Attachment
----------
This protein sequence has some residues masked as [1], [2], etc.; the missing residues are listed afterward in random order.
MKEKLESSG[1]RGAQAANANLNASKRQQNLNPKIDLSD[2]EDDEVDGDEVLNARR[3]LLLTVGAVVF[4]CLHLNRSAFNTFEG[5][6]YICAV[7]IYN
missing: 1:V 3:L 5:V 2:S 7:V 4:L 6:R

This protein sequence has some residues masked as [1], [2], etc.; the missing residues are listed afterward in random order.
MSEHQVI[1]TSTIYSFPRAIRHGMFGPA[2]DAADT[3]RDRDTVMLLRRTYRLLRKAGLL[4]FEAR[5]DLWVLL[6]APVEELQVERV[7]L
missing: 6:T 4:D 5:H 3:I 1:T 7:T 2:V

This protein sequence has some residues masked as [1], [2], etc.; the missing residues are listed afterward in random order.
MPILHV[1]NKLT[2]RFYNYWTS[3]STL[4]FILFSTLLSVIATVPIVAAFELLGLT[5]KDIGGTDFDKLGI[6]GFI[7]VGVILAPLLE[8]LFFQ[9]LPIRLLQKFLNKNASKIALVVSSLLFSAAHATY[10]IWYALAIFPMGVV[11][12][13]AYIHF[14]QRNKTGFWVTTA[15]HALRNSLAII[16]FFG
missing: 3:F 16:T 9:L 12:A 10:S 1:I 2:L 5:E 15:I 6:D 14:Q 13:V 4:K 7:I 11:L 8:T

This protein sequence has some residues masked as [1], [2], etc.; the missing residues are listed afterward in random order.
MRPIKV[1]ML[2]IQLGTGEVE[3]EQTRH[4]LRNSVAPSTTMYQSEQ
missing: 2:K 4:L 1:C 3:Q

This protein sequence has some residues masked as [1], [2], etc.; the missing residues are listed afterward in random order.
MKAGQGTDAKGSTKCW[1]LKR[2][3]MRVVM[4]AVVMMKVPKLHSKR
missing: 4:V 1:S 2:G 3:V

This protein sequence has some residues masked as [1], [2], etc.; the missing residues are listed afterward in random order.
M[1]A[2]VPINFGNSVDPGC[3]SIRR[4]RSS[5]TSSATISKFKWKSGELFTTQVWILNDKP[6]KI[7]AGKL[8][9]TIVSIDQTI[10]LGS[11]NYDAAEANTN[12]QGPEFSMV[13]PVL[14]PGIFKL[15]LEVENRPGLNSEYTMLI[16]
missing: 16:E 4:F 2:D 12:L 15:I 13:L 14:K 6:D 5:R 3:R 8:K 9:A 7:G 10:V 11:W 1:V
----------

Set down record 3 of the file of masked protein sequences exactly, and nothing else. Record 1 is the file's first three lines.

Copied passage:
This protein sequence has some residues masked as [1], [2], etc.; the missing residues are listed afterward in random order.
MPILHV[1]NKLT[2]RFYNYWTS[3]STL[4]FILFSTLLSVIATVPIVAAFELLGLT[5]KDIGGTDFDKLGI[6]GFI[7]VGVILAPLLE[8]LFFQ[9]LPIRLLQKFLNKNASKIALVVSSLLFSAAHATY[10]IWYALAIFPMGVV[11][12][13]AYIHF[14]QRNKTGFWVTTA[15]HALRNSLAII[16]FFG
missing: 3:F 16:T 9:L 12:A 10:S 1:I 2:L 5:E 15:I 6:D 14:Q 13:V 4:K 7:I 11:L 8:T